Gaining Weight at Work? Why it Happens and How to Stop It
Obesity is a rising trend in our country and some experts even go so far as to call it a disease. Recently, more people are gaining weight at work—find out why and how you can avoid the trend.
2 in 5 people say they’ve gained weight at work and unfortunately, this number isn’t very surprising. When we have a huge workload and a number of other responsibilities to get through, it’s much easier to grab a convenient slice of pizza or guzzle down cookies from the break room. Unfortunately, it may catch up to you.
CareerBuilder recently released a national study that found that 41% of people are gaining weight at work. That’s almost half of the country! Those who sit at a desk all day or have high levels of stress, have even higher rates of weight gain.
This can happen to anyone and it should be noted that gaining weight at work is not just linked to a particular field. Administrative assistants, engineers, teachers, nurse practitioners, IT managers, legal professionals, production workers and scientists were among professions that had the highest reports of weight gain, according to the CareerBuilder survey.
The 3,600 full-time workers surveyed by Career Builder say that they’re gaining weight at work because of their all-day desk lifestyle, stress eating and food found at the office.
Here’s a closer look at the phenomenon.
A staggering look at the numbers
• 69% of administrative assistants have reported weight gain.
• 56% of workers say their weight gain comes from long periods sitting at a desk.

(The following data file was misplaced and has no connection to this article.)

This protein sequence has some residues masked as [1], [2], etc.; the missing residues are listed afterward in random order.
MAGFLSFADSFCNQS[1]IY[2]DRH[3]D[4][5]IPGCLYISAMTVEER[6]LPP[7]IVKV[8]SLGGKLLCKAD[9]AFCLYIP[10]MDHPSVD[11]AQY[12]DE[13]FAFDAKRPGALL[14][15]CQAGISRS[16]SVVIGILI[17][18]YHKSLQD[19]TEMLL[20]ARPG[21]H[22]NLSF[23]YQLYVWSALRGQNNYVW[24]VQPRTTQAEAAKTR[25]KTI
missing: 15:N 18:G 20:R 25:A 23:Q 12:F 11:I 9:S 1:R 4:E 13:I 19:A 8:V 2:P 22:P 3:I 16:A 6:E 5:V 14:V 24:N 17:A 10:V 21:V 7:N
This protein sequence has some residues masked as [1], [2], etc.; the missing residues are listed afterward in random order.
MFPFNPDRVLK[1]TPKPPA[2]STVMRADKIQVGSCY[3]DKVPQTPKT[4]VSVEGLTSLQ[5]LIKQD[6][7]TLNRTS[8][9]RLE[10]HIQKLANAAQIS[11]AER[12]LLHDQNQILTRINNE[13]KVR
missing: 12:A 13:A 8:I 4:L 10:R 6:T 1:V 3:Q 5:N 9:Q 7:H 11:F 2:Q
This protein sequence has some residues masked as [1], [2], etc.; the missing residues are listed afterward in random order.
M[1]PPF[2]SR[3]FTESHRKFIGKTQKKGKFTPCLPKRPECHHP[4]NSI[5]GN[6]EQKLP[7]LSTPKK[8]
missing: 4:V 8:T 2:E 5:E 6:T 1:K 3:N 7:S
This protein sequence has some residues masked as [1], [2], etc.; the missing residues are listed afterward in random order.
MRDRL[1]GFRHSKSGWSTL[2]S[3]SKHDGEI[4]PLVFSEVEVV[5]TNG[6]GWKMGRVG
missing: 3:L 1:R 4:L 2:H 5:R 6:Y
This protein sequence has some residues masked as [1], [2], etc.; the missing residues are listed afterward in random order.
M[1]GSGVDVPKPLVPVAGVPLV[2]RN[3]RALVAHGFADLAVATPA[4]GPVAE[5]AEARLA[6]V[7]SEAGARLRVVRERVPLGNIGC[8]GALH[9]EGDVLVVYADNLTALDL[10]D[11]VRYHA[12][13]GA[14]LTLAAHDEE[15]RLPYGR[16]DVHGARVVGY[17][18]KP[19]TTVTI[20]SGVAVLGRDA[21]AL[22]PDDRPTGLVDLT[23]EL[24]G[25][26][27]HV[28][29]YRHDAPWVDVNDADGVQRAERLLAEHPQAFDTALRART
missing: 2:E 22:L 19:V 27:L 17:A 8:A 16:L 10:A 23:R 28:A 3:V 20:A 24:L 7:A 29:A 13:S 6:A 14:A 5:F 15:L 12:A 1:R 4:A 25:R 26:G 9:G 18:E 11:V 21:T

• 17% of workers say workplace celebrations — including birthday and potlucks — contribute to their weight gain.
• 59% of workers say they work out on a regular basis.
• 70% of workers snack during the day.
• 24% of workers eat out three or more times a week.
What’s the real deal?
When it comes down to it, it’s mind over matter. Sitting at a desk all day with a big workload on your shoulders can make you feel more stressed and lose motivation to stay fit; but it’s not the job—you have to want to stay fit. Regular physical activity is key to maintaining proper health and nutrition no matter what you do or what responsibilities you have and there are plenty of exercises you can do in your office on your lunch break.
Regular exercise, however, won't get you anywhere if you don't pair it with healthy eating.
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Try these quick and easy exercises you can do at your desk so you can really start shedding those pounds.
Try these desk-approved exercises if you’re gaining weight at work:
The spinner: This will help with flexibility. Make sure you sit tall in your chair and reach your left hand behind your back, between your shoulder blades with your palm out. Then reach your right hand up toward the ceiling, bend it down and then try to touch your left hand. If you can reach it, that's great! Hold it for 10 seconds. If you can't, don't worry. Grab onto your shirt and keep practicing. Switch arms and then repeat.
Carpal tunnel buster: Carpal tunnel syndrome shouldn't get the best of you if you repeat this simple move every day. Stand at your desk with your arms straight and place your palms on the desk with your fingers pointed toward you. Slowly lower your body until you feel the stretch (you won't have to go far) and hold for 15 seconds. Repeat this as many times as you need to throughout the day.